This is Shiv's abstract jazz picture.

Abstract art aims to picture immaterial concepts, as in these examples. There are instructions and exercises for making abstract art.

Jazz music uses blue notes for expression.

There are simple and complex explanations about warm and cool colors. The simple version is that red, orange, and yellow are warm while green, blue, and purple are cool. But there are warmer and cooler tones of each color, and you can mix them accordingly. Color temperature also influences the symbolism in art. So if you put them together, you get high contrast, and Emotionally Complex Response. Here is a lesson on warm and cool colors.

This is Shiv's summer landscape picture.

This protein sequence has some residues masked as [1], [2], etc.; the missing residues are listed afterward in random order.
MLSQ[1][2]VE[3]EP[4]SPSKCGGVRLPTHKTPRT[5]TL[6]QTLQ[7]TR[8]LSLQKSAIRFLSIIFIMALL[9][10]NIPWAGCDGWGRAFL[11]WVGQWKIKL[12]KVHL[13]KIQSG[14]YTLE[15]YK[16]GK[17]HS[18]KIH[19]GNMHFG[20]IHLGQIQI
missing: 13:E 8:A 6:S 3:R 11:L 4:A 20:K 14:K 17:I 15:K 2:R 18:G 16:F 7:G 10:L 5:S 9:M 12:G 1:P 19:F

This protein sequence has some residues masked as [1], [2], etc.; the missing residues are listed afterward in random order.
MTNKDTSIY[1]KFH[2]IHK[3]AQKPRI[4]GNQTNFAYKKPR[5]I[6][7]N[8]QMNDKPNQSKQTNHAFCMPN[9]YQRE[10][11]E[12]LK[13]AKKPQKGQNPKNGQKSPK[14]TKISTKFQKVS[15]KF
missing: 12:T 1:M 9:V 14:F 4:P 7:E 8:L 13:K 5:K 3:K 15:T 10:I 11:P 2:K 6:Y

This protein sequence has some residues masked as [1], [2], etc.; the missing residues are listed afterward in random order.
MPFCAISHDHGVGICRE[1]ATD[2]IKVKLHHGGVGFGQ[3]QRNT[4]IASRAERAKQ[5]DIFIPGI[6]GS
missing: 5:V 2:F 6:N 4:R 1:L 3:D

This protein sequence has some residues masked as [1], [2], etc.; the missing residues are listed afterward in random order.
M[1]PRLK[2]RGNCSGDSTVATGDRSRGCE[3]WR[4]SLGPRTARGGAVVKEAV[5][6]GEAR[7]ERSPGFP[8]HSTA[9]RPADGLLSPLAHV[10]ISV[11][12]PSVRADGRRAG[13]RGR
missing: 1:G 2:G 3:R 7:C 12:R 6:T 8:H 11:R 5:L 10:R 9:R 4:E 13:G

Landscape art is a way of depicting real or imaginary places. See some samples. This demo shows how to make a landscape painting.

Punishment camps for displeasing youth have their supporters and detractors. As some people have pointed out, the camps often amount to nothing more than legalized abuse, which is sometimes fatal. They may create slight temporary improvement, but often they don't, and they're prone to making matters a great deal worse. A lot of Shiv's surliness and resistance to authority is simply a refusal submit to draconian control methods without fighting back -- and now he has one hell of a lot more to fight back with.